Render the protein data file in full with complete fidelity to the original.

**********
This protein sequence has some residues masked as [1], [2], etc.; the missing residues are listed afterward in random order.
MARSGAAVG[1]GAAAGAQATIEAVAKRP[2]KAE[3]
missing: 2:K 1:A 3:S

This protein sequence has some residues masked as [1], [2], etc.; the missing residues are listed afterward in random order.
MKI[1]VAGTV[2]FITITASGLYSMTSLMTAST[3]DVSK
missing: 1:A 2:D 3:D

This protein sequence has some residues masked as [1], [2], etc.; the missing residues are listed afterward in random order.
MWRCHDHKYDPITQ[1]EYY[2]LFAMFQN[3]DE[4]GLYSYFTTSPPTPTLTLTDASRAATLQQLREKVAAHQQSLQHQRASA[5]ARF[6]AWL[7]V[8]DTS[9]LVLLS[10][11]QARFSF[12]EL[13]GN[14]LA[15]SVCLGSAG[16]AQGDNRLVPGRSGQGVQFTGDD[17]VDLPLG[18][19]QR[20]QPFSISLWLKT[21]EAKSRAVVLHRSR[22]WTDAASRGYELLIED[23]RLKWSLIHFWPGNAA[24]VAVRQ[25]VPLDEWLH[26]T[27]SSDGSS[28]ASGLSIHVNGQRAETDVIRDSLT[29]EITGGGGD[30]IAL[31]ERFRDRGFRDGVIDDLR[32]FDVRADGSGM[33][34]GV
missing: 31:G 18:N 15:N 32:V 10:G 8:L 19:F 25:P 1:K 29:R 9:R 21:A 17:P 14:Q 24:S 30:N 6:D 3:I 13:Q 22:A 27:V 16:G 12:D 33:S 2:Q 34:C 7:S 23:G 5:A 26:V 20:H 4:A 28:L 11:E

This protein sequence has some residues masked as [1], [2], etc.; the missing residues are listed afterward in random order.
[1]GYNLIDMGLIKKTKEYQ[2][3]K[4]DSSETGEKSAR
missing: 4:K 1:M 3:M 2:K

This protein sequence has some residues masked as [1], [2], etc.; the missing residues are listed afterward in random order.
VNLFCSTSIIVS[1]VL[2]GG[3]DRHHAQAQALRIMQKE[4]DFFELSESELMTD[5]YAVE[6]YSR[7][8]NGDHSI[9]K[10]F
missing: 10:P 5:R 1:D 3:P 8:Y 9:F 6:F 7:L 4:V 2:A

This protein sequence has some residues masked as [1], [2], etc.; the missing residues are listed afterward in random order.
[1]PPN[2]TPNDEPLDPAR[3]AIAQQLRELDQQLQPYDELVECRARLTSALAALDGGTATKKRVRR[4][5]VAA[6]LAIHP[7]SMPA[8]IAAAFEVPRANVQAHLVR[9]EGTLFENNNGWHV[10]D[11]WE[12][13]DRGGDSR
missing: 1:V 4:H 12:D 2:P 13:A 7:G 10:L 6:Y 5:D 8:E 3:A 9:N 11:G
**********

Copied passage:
This protein sequence has some residues masked as [1], [2], etc.; the missing residues are listed afterward in random order.
MARSGAAVG[1]GAAAGAQATIEAVAKRP[2]KAE[3]
missing: 2:K 1:A 3:S

This protein sequence has some residues masked as [1], [2], etc.; the missing residues are listed afterward in random order.
MKI[1]VAGTV[2]FITITASGLYSMTSLMTAST[3]DVSK
missing: 1:A 2:D 3:D

This protein sequence has some residues masked as [1], [2], etc.; the missing residues are listed afterward in random order.
MWRCHDHKYDPITQ[1]EYY[2]LFAMFQN[3]DE[4]GLYSYFTTSPPTPTLTLTDASRAATLQQLREKVAAHQQSLQHQRASA[5]ARF[6]AWL[7]V[8]DTS[9]LVLLS[10][11]QARFSF[12]EL[13]GN[14]LA[15]SVCLGSAG[16]AQGDNRLVPGRSGQGVQFTGDD[17]VDLPLG[18][19]QR[20]QPFSISLWLKT[21]EAKSRAVVLHRSR[22]WTDAASRGYELLIED[23]RLKWSLIHFWPGNAA[24]VAVRQ[25]VPLDEWLH[26]T[27]SSDGSS[28]ASGLSIHVNGQRAETDVIRDSLT[29]EITGGGGD[30]IAL[31]ERFRDRGFRDGVIDDLR[32]FDVRADGSGM[33][34]GV
missing: 31:G 18:N 15:N 32:V 10:G 8:L 19:F 25:P 1:K 29:R 9:R 21:A 17:P 14:Q 24:S 30:N 6:D 3:I 13:Q 22:A 27:V 16:G 12:D 33:S 2:Q 34:C 7:S 23:G 5:A 26:V 20:H 4:A 28:L 11:E

This protein sequence has some residues masked as [1], [2], etc.; the missing residues are listed afterward in random order.
[1]GYNLIDMGLIKKTKEYQ[2][3]K[4]DSSETGEKSAR
missing: 4:K 1:M 3:M 2:K

This protein sequence has some residues masked as [1], [2], etc.; the missing residues are listed afterward in random order.
VNLFCSTSIIVS[1]VL[2]GG[3]DRHHAQAQALRIMQKE[4]DFFELSESELMTD[5]YAVE[6]YSR[7][8]NGDHSI[9]K[10]F
missing: 10:P 5:R 1:D 3:P 8:Y 9:F 6:F 7:L 4:V 2:A

This protein sequence has some residues masked as [1], [2], etc.; the missing residues are listed afterward in random order.
[1]PPN[2]TPNDEPLDPAR[3]AIAQQLRELDQQLQPYDELVECRARLTSALAALDGGTATKKRVRR[4][5]VAA[6]LAIHP[7]SMPA[8]IAAAFEVPRANVQAHLVR[9]EGTLFENNNGWHV[10]D[11]WE[12][13]DRGGDSR
missing: 1:V 4:H 12:D 2:P 13:A 7:G 10:L 6:Y 5:D 8:E 3:A 9:N 11:G